By Matt Mills – On Nov 1, 1971, the first issue of The Body Politic (TBP) went on sale in Toronto. It was hawked, from Toronto gay bar to Toronto gay bar, for 25 cents a copy. It would be a few more years before the group of volunteer activists and intellectuals of The Body Politic collective officially incorporated Pink Triangle Press as a not-for-profit corporation in the province of Ontario. But that first issue of TBP, 40 years ago, was the inaugural project for an organization that has since made huge contributions to the Canadian gay and lesbian liberation movement.
The material below provides a series of snapshots of Pink Triangle Press history. Some pieces were penned by those who were there at the outset; others by those who have come to know the organization and the people who contribute to it more recently.
As we celebrate the past and the future of Pink Triangle Press, I hope you enjoy . . .
The Body Politic: At the genesis of sexual liberation in Canada
By Michael Connors Jackman
In 1987, when The Body Politic folded, a gap opened up between the generation of gay liberationists and young queers who would come of age in the decades to follow.The moment marked the end of a media venture that shaped the scope of gay and lesbian politics in Canada and beyond. The Body Politic, published by what would become Pink Triangle Press, came to serve as a paper of record in documenting activism, arts and culture, as well as the changing realities and challenges faced by lesbians and gays.
Meeting my life: What The Body Politic gave me
By Gillian Rodgerson
I wish I could say that I came to The Body Politic through a burning commitment to gay liberation or as a logical extension of my personal politics, but that wouldn’t exactly be true. Those things developed later. I came to the paper, as many people did, because a good friend was already there, because I liked the people, and because I was looking for a way into the community and the life that I needed to have.
An education: Required reading for every queer person
By Peter Knegt
Fortunately for me, a paper time machine of sorts has been provided: the past 40 years of material produced by Pink Triangle Press.
“You should probably just start with The Body Politic,” one of the many lovely volunteers at the Canadian Lesbian and Gay Archives said to me on the first of countless research visits. The Body Politic was the genesis of Pink Triangle Press, and it is also one of the primary sources for my book.
I look around the office today and I see shamelessness. The art work on the walls is unabashedly erotic and political. The video arm of Pink Triangle makes delicious little fuck videos as promo for squirt.org. I remember that the press, 40 years ago, fought for the sexual emancipation of the young, championed drag, shone a spotlight on the erotic needs of the disabled and played shamelessly with the erotic potential of office life.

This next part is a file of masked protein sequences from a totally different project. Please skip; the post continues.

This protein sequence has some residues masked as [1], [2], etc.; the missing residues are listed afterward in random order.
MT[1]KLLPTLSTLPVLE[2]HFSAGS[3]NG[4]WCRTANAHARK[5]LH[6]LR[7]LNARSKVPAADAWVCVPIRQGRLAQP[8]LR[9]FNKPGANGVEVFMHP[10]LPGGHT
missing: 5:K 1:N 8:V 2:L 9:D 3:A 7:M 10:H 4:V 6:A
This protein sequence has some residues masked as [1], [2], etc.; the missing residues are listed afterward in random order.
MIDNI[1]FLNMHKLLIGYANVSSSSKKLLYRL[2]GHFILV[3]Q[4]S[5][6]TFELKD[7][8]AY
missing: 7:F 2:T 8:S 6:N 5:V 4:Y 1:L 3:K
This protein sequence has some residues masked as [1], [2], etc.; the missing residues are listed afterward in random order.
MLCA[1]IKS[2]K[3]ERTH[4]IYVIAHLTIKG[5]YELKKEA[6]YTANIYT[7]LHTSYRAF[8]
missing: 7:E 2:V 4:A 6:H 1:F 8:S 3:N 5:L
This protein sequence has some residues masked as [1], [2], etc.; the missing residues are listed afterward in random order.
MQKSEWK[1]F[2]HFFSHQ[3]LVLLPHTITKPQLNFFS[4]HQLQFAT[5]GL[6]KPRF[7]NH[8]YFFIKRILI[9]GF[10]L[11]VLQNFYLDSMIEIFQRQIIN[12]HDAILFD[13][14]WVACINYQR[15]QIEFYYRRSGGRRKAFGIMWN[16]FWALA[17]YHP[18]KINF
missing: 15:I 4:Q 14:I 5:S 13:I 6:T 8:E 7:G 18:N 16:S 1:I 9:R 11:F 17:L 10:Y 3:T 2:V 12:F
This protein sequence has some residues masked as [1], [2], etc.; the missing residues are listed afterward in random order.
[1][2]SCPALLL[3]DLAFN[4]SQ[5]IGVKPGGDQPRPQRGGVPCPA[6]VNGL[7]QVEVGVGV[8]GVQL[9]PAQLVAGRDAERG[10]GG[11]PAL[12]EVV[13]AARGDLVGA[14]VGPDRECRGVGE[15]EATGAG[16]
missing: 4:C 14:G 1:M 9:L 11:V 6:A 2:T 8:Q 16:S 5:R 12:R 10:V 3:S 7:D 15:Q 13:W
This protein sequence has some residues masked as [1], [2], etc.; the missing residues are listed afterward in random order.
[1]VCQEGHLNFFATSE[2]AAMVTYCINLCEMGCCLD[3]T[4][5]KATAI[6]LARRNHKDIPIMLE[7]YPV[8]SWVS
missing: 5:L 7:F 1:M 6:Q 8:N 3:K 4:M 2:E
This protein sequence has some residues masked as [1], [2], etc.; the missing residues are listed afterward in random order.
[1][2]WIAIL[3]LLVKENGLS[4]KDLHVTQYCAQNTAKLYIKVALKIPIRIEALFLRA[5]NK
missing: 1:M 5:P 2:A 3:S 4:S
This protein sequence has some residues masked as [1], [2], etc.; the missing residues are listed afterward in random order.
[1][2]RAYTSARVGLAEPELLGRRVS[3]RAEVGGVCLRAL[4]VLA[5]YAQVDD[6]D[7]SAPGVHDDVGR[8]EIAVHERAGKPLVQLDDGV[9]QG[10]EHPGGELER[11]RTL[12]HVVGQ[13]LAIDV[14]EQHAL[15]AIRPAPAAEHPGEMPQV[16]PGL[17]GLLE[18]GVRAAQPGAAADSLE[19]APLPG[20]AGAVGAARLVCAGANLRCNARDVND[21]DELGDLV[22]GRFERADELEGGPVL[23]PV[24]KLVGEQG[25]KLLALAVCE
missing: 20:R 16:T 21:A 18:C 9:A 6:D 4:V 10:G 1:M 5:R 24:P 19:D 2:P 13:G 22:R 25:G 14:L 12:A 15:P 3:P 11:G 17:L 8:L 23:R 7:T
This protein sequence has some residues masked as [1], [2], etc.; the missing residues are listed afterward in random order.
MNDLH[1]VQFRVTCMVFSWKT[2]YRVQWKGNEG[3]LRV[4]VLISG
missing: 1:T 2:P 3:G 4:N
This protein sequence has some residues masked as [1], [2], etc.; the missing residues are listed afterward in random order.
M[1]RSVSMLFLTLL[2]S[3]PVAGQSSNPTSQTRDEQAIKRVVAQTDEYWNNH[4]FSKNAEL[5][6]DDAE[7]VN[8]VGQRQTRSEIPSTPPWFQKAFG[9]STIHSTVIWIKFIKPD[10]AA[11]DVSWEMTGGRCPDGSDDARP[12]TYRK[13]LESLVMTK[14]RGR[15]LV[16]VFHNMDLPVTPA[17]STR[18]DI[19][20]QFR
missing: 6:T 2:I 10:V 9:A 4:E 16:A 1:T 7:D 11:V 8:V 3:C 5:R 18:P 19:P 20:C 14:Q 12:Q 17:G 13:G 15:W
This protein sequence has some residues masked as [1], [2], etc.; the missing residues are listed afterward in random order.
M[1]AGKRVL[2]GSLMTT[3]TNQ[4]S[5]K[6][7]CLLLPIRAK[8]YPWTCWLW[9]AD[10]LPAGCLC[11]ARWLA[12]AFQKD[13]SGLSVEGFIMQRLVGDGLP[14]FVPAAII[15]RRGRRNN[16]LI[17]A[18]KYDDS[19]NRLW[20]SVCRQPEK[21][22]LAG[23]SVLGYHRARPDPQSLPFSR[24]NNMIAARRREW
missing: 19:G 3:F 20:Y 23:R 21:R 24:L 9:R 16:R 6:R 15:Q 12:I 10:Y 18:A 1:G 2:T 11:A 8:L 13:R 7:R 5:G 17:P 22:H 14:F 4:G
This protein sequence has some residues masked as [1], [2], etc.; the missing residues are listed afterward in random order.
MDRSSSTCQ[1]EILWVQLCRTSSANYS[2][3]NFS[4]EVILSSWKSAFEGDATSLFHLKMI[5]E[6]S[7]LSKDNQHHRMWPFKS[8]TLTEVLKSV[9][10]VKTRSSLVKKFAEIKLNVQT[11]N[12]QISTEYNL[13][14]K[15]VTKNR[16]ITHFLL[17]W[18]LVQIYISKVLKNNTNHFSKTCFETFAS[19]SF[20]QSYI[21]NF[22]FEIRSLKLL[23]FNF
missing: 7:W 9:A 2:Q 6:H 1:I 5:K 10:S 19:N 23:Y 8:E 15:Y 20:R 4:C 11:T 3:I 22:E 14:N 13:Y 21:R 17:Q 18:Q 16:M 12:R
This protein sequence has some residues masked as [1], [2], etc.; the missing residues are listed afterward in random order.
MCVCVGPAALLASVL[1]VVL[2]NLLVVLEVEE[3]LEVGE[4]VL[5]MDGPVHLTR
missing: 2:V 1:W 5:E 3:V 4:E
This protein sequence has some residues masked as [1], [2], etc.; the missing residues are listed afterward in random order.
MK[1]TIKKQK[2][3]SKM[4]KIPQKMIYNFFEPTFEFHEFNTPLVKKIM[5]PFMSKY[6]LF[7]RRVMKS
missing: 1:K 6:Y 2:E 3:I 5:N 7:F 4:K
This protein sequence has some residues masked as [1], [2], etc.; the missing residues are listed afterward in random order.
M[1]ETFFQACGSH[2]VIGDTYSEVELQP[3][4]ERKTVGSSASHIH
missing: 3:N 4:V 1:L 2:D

Moving boldly forward: Xtra comes into its own
By Michael Pihach
During Canada’s most seminal queer times over the last three decades, of which only a few are mentioned above, Xtra was there, notepad and pen in hand, reporting and conspiring on issues of huge import to gay and lesbian Canadians. It’s the paper’s contemporary approach to activist journalism that earns it a love/hate relationship with some of its readers. Xtra’s management knows that and eagerly points out that the paper is fuelled by a political agenda of activism and sexual liberation, not a desire to make money on the backs of blissfully ignorant readers.
Although The Body Politic and Xtra are the original heart and soul of Pink Triangle Press, there are myriad other projects that exist either to pay the bills or take us into the future.
A timeline of events
By Xtra staff
A year-by-year chronology of some of the highlights of the work of Pink Triangle Press.
Pink Triangle Press celebrates 40 years
By Katie Toth with photos from Krys Cee, Ethan Han and Gilberto Prioste.
Pink Triangle Press, publisher of Xtra, celebrated its 40th anniversary on Oct 20, 2011, with a major bash in its new offices on Carlton St in Toronto. About 300 people slurped pink martinis, devoured raspberry-frosted cupcakes and posed for photos with pornstars. But for many, the bash was also an opportunity to reflect on how the gay and lesbian communities and PTP have changed over 40 years.
The 1981 Toronto bathhouse riots
By various contributors
The events of Feb 1981 are a turning point in the history of the Canadian gay and lesbian movement and had a profound impact on the work of Pink Triangle Press. Visit Xtra‘s coverage of the 30th anniversary of the Toronto bathhouse riots.